More and more lawyers are considering a freelance career. With increased flexibility and control over their working hours, the appeal is clear. However, it is a very different world from that of an employed lawyer. Before taking the leap it is worth considering what life is actually like as a freelancer. Below are 5 key considerations:
1) Setting your own hours
Going freelance can give you a lot of freedom. You work when you want and where you want, which means you can continue earning while developing other interests or fitting your work around your personal life. But there is a flip side to this- the fact you can work at any time means it can be harder to "clock off" and in some ways you can feel you are on call 24-7. If you work from home it can be hard to separate the two and you need to be mindful of this.
2) Money matters
Since you are not employed you do not get a set salary. This means your earning potential can be limitless and you can set your own pay level. But it is a less secure career path since the amount of work you have will vary from month to month and so will your income. You also need to take into account that you will no longer have paid leave for holidays or sick leave and you won't be getting a pension so you need to ensure you have funds to see you through these periods. As an employee, matters such as national insurance and tax are dealt with automatically by your employer, whereas as a freelancer you need to organise this aspect yourself.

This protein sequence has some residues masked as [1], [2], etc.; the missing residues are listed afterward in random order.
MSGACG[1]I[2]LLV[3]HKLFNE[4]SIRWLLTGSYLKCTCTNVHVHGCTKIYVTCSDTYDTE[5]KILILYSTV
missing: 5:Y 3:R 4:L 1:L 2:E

3) Flying solo
As a freelancer you can get a better work-life balance and enjoy a wider variety of work and can have a larger range of clients. However, working on your own away from an office environment can be challenging and, in some ways, lonely if you are used to having colleagues to talk to. Scott-Moncrieff offers regular unit meetings and our freelance lawyers meet at socials to help support freelancers in this way.
4) Organisation is key
Since you don't have a boss, set your own hours, and don't even need to go into an office you have to make sure you are organised and self-disciplined. You need to structure yourself so you are meeting your deadlines and staying on top of your work, which will often come from several different clients at the same time. You need to be able to work out how much availability you have on offer and to be able to say "no" to offers of work that are not suitable- be that for time or your area of expertise.
5) Moving on up
As an employee there is usually a set career path. This is not the case for the freelancer. There is no glass ceiling but there is also no obvious promotion route. Self- expansion is the way that you can grow your business and this is a very different route to promotion.
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